If you’re trying to quit smoking crack, don’t take your intense cravings as a sign that you “can’t do this.” Cravings are completely normal; anyone who’s successfully quit their crack habit experienced them. If you can wait them out, they will, for the most part, subside. They never completely go away, but they weaken substantially, and there are coping strategies you can learn to speed up the process and avoid relapse in crack cocaine recovery.
The acronym DEADS is part of a popular recovery program that teaches addicts how to combat urges. Each letter stands for a useful approach:
D = Delay. Cravings, in terms of individual episodes, eventually fizzle out. The more urges you deny, the less intensely they will manifest. Over time, your brain recognizes that they cannot be satisfied.
E = Escape. If your cravings persist intensely for more than 10-15 minutes, you’re probably exposed to some mental stimulus that is causing the craving, meaning you should change your scenery or the people by whom you are surrounded. Otherwise, your craving should subside naturally pretty quickly. It may be difficult or uncomfortable to exit a certain social environment (i.e., exiting a bar where you are your friends are hanging out, or walking out of a supermarket and leaving your cart behind), but it’s worth it to avoid anything that may trigger you: food you ate while high on crack, a friend with whom you used to smoke, or just the presence of any mind-altering substance, like alcohol.
A = Accept. Don’t get angry with yourself over your cravings. It’s easy to become frustrated, burry your head in your pillow and beat yourself up over your illogical urges to self-destruct, but if you learn to live with those urges – to resist them – then you’re already winning. Crack cravings are automatic responses to environmental and interior triggers. A crack craving by itself is no reason to panic, unless it’s pushing you to the point of relapse—at which point you should contact your doctor, a member of your support group, or a hotline or some sort. You don’t have to be afraid of crack cravings the way alcoholics need to fear theirs: the former, unlike the latter, cannot actually kill you.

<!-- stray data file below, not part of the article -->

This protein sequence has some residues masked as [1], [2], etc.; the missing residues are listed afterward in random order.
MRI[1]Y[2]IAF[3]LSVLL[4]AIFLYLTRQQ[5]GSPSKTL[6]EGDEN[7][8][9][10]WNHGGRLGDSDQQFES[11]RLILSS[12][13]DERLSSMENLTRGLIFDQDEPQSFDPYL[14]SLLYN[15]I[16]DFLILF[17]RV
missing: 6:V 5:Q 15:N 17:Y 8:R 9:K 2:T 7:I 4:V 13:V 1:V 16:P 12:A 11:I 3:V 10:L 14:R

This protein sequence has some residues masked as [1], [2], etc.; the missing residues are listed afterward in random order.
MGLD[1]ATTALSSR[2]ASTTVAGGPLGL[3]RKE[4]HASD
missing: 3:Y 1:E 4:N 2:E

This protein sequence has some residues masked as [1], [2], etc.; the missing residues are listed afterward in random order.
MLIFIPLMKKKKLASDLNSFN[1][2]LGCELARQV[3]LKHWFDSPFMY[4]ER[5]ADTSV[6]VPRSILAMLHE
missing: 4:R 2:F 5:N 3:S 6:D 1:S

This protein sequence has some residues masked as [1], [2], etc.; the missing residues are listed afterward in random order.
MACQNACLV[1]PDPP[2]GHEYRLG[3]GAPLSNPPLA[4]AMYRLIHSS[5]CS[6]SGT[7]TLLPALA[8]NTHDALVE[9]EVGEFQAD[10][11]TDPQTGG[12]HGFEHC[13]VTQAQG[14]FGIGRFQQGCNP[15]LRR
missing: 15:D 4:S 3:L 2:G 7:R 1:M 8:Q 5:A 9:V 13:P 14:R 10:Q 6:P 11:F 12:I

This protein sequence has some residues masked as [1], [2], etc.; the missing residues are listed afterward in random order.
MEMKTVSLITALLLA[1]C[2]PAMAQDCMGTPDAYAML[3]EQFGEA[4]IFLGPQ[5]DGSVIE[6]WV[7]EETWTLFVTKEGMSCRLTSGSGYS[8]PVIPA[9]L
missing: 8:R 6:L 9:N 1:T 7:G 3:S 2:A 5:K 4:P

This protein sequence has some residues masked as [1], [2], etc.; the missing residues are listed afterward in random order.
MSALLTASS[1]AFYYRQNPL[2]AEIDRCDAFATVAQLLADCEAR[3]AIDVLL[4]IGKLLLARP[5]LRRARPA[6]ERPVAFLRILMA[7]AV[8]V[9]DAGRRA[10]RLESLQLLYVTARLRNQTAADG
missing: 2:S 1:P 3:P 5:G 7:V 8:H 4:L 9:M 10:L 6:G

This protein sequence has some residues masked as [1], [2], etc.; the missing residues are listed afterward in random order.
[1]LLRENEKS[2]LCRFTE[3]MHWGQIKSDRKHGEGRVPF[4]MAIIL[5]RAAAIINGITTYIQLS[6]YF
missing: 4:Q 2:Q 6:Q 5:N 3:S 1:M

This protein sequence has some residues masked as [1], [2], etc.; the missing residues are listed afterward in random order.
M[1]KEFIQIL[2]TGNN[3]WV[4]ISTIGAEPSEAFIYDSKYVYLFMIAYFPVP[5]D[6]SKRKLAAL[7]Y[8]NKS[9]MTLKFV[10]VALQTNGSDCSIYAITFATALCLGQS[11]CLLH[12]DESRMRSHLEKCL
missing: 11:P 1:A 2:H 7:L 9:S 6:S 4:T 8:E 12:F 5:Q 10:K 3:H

D = Dispute. Crack cravings are not purely physical; there is a strong emotional element—and these emotions are seldom logical. If you can step back and assess the reasons for your cravings and why they don’t make sense, you may find that your cravings subside or substantially weaken, as the emotions that caused them (the anger, hurt, sadness, and frustration) fizzle out.
S = Substitute. At some point, you’ve probably tried to distract yourself from negative thoughts or feelings. Some of us read; others watch TV. Different approaches work best for different people. Even in the midst of mental turmoil, like during a strong craving, substitution works pretty well. The mind is easily distracted, and the process can be taken advantage of to get important work done or perform healthy activities that prove beneficial regardless of why you are doing them. Recovering addicts often turn to exercise as a means of escapism, and a lot of them continue on long after they’ve cut the drugs. The formation of good habits can stem from the most painful of situations.
Although the preceding coping tips are useful while in rehabilitation as well as during long-term recovery, they do not take the place of the former, and work best as a part of the latter. Quitting crack cocaine typically requires far more extensive methodology that starts with detox and continues on with various forms of therapy and pharmaceutical intervention in either an inpatient or outpatient program.
If you’re suffering from crack dependency and are looking for treatment, you’ve already taken the first step: admitting your problem.
So pat yourself on the back; then proceed to step 2, and consult with an expert at Hired Power for treatment options in your area.
Call us today at 800-910-9299.
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